We checked out of Australia on Tuesday afternoon at the Border Force office on Thursday Island after a last Aussie lunch, burgers and fries at the same hotel café as before. It’s hard to beat a $10 special. The ferry driver recommended a cafe down the street and the cabinet food there may have been a little healthier but how can you pass up a pile of hot crisp made-to-order fries? You can’t. That’s all there is to it.
The clearing out process was quick and easy and we got a Border Force shopping tote, two Border Force caps, a Border Force cool wrap, a Border Force water bottle and a Border Force pen. We’re all set with Border Force branded gear.
We did our last bit of provisioning at the supermarket before catching the 4:15 ferry back to Horn Island, but really, we don’t have room for anything else and long ago stuffed the cupboards with all the must have items we understand might be hard to come by in Indonesia. I think we could survive a year on the food we have onboard.
Wednesday the change of tide came at mid day so for once we didn’t have to pop out of bed in the dark and get underway before the coffee kicked in. The Torres Strait has wicked tidal streams that can set you back a couple of knots or give you a welcome assist. Timing it is confusing but we came out ok. Our method is to see when everyone else goes and follow them. It doesn’t always work but the odds are with us and this time was perfect.
It was sad leaving Australia. We fell in love with the country long before we arrived, lured by the many Aussies we met along the way, from Laurie and Sonia of Moana Roa in the Caribbean, to Tom of Dancing Bear, and Phil and Karel of Tehani Li in the Galapagos, to Diana and Alex of Enki II, and Di and Bruce of Toucan across the Pacific. They all share what we’ve come to think of as the Australian character: a big heart, a generous spirit, an irreverent sense of humor, and a ready enthusiasm for fun and adventure. Maybe those are just traits of long-distance cruisers, and if so, Australians embody them better than anyone.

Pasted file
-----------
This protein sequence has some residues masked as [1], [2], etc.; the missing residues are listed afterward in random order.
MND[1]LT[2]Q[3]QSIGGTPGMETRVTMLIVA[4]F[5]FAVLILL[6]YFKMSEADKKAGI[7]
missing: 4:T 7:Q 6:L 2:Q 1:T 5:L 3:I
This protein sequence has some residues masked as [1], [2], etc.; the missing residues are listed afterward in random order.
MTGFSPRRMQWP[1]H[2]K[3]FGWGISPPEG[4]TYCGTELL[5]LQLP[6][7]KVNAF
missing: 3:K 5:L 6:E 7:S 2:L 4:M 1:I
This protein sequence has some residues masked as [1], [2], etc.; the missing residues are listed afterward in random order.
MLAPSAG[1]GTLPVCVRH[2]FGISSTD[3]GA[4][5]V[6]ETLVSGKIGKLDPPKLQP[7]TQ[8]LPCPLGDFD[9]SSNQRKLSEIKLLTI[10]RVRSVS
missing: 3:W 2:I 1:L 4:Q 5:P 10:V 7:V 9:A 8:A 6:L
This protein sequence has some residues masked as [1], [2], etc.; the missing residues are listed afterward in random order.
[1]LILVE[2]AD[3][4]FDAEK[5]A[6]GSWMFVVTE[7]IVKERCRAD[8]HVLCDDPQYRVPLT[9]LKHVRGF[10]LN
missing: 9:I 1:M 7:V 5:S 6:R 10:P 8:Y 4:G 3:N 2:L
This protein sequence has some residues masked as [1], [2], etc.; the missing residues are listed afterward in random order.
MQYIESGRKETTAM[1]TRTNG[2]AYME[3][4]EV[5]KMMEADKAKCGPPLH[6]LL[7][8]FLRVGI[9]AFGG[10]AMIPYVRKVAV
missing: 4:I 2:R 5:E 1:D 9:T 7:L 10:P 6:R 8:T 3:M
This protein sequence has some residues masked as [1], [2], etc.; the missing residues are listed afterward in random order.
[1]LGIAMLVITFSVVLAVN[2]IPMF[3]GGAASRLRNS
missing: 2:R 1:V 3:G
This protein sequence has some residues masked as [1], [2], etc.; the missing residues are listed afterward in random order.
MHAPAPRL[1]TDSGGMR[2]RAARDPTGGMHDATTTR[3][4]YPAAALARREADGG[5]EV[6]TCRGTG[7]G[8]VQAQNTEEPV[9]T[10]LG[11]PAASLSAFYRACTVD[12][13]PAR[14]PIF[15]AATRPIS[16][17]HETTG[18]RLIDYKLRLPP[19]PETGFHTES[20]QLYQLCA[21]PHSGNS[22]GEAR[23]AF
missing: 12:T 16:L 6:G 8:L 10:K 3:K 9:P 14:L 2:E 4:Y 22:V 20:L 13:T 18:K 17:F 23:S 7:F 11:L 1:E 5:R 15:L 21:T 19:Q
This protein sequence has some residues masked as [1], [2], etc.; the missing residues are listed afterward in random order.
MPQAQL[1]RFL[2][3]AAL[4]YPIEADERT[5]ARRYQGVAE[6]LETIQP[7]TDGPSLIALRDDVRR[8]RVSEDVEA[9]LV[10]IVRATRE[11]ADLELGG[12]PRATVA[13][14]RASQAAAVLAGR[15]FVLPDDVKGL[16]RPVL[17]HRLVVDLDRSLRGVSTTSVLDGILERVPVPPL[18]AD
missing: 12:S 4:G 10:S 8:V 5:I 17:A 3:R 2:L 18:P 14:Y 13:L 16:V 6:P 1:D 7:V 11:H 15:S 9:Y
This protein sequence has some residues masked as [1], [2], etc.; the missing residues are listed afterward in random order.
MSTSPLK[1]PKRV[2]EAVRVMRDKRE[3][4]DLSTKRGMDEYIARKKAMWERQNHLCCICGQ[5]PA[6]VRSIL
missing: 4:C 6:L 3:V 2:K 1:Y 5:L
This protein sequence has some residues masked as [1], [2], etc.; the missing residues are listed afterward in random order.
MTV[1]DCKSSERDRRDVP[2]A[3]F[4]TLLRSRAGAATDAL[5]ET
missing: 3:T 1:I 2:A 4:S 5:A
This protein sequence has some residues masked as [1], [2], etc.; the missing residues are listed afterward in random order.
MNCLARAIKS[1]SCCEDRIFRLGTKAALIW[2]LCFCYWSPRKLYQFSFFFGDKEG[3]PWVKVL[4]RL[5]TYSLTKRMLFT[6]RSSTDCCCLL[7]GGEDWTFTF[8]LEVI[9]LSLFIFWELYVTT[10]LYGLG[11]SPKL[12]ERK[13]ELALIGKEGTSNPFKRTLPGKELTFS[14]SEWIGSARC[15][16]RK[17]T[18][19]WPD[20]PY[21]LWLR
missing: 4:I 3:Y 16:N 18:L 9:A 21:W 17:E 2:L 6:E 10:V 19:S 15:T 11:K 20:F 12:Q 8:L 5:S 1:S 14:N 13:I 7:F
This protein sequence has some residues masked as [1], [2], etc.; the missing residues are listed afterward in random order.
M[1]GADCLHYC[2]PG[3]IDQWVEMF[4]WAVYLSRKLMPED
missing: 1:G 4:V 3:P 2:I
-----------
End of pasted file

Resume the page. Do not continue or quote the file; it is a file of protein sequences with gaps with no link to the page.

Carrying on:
Once we set foot on Australian soil we felt instantly at home. It’s big, diverse, unruly yet regulated, profound and ridiculous, familiar and confusing all at once. Any country that shortens many of their names for things by adding either ‘ie’ or ‘o’, as in barbie for BBQ or rego for registration, doesn’t take itself too seriously. But why do they call a fuel pump a bowser? Why do shoes cost so much? And why are they against colorful footwear? We ran out of time to answer these questions.
In the end it was hard to tear ourselves away. It’s easy living, and we were seduced by ready access to every little whim. That ends up being bad for our pocketbooks and salves the itchy feet that brought us to this side of the globe in the first place. It’s definitely time to move on.
We’re on our way now to a place completely unfamiliar, where English is not widely spoken, where our rusty traveler skills will be exercised, where every day will be a journey. And that journey, for us, is home.